KOKUA is a ride-sharing application for taxis in New York City
By entering where you are traveling from, where you are going to, and when, KOKUA returns a list of people around you going to and from similar locations at the same time. KOKUA is both a web and native iPhone application, so you can coordinate a ride home on your desktop before leaving the office or find a ride on-the-go from your mobile phone. By sharing the ride, you share the cost, and reduce your carbon footprint!
This project began a few years ago on a painfully cold February morning in New York City. I was running late to work and needed a cab, with the rest of Manhattan, on a morning when taxis were few and people aggressively vied for the next ride. I stood on the icy curb, without a cab in sight, surrounded by people all going in the same direction, wishing I could share a taxi (and the fare) instead of fend for it. This situation was clearly in need of improvement and I immediately began to sketch out a solution.
I set out to make an application that would provide context and mediate the social transaction of ride-sharing, so people could enjoy the benefit of splitting the cost of taxi transportation, without the unnecessary social risk involved in approaching a complete stranger. Another goal was to maximize efficiency by matching rider demand with vehicle availability. Taxis currently 'cruise' the street forty percent of the time creating unnecessary stress on the environment, driver, vehicle and road. This excess could be reduced, not only by coordinating like rides between passengers, but by broadcasting or automatically dispatching rides on-demand to the nearest available vehicle. This would remove the bias involved in traditional dispatch and could easily be customized to avoid imposing on existing service distribution.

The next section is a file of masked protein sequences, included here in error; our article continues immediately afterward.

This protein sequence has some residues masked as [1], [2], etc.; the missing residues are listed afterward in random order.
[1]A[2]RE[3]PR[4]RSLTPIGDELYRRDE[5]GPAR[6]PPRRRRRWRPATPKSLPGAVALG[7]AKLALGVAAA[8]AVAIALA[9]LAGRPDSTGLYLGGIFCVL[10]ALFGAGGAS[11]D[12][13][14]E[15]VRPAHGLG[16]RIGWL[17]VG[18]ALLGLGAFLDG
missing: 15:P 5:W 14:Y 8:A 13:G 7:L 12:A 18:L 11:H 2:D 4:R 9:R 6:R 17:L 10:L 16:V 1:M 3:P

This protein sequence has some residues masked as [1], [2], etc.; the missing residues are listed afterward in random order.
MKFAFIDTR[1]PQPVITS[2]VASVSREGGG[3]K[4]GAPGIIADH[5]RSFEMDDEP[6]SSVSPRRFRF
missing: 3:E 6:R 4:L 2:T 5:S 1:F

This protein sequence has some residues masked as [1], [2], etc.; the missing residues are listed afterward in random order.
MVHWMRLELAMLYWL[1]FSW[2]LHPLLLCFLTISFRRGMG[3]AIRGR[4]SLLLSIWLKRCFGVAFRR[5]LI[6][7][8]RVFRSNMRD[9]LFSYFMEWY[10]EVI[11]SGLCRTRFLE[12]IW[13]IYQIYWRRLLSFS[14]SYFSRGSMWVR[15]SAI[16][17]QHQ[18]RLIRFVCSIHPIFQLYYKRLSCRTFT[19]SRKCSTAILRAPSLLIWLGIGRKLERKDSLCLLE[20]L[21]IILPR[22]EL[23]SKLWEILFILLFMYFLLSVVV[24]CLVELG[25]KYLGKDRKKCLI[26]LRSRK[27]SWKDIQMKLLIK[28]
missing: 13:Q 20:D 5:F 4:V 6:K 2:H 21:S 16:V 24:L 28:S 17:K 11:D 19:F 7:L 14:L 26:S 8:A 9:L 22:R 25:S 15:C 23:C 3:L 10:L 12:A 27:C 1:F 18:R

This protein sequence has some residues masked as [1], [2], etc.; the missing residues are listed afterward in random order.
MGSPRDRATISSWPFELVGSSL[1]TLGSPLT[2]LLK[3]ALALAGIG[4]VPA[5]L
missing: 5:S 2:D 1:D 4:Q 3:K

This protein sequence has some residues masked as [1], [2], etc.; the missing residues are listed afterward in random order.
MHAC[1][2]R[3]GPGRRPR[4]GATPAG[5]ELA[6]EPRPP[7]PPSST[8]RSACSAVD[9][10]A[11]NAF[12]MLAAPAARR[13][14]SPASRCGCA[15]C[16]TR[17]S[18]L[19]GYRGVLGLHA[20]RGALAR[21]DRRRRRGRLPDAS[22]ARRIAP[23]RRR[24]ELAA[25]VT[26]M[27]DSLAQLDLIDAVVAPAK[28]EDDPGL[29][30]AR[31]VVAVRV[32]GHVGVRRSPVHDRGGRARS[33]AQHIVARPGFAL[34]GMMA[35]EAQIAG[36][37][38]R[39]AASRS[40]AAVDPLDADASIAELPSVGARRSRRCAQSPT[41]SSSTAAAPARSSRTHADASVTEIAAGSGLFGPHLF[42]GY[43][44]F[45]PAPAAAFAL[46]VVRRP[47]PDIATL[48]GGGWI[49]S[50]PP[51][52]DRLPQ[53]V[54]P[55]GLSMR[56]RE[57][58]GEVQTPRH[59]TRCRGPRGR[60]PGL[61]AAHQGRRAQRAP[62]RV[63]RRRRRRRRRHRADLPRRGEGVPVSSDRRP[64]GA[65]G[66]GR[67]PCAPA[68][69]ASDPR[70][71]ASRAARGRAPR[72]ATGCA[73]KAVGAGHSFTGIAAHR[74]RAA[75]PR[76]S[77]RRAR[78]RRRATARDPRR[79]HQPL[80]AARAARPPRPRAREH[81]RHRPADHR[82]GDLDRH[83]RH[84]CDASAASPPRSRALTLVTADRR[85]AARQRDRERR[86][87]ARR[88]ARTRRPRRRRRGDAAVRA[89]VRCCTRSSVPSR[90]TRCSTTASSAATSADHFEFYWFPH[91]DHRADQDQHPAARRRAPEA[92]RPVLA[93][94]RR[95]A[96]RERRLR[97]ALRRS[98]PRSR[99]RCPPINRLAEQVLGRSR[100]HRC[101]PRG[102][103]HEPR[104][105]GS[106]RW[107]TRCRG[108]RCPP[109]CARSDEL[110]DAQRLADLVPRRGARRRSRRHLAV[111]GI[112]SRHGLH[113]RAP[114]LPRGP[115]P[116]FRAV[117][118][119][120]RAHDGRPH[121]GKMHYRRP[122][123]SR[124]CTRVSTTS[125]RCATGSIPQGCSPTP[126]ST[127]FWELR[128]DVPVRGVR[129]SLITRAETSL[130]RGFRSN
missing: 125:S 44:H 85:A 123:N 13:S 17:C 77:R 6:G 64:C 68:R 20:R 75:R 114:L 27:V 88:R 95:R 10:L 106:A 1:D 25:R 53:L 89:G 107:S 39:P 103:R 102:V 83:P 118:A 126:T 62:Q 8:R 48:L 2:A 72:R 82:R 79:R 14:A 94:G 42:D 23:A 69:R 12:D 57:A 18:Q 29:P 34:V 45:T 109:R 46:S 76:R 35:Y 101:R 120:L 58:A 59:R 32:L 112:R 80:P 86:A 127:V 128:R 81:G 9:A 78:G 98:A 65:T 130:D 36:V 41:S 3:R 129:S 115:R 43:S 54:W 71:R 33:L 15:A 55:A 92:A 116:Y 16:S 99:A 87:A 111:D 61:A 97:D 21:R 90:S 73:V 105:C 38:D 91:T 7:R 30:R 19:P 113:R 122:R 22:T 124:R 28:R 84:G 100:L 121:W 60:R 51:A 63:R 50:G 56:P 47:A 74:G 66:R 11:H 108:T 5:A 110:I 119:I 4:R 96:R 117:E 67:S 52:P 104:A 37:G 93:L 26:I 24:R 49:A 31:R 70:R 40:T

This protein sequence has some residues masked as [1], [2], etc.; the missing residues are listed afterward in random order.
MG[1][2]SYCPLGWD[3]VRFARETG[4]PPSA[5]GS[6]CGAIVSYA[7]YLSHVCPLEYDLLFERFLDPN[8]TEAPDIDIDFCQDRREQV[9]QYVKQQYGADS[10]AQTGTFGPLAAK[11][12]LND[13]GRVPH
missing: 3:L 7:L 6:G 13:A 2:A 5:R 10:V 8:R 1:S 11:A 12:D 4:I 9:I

In addition to familiarizing myself with industry standards and regulations, my research consisted of weekly field exercises to investigate the experiences and behavior of both taxi drivers and passengers of New York City. I spent many afternoons with my notebook watching people maneuver the curb, manage their bags, and negotiate each other, as they hailed, got in, and out of taxis. In the spirit of role-playing I rented a Zipcar and spent the afternoon picking strangers up in the street and taxiiing them around the city. I interviewed dozens of pedestrians and I took multiple cab rides a week to talk to drivers and hear their opinion on initiatives being implemented by the TLC.
It was during one of these conversations that the driver told me he had been on his shift for an hour and a half and I was his second passenger. Historically, taxi ridership has mapped closely to the economy, and it became clear that the current economic climate was impacting this man's livelihood. It appeared to be a great time to leverage common sense and create a service that would generate revenue for the driver, by increasing the number of riders, while saving money for the passenger, by reducing the cost of travel.
Exercises of this kind were wonderfully insightful into how people use taxis, what aspect of the experience could stand improvement, and how a service like KOKUA might work best in New York City. I would like to thank everyone who has contributed, especially the cab drivers, your experiences were invaluable and greatly informed the project.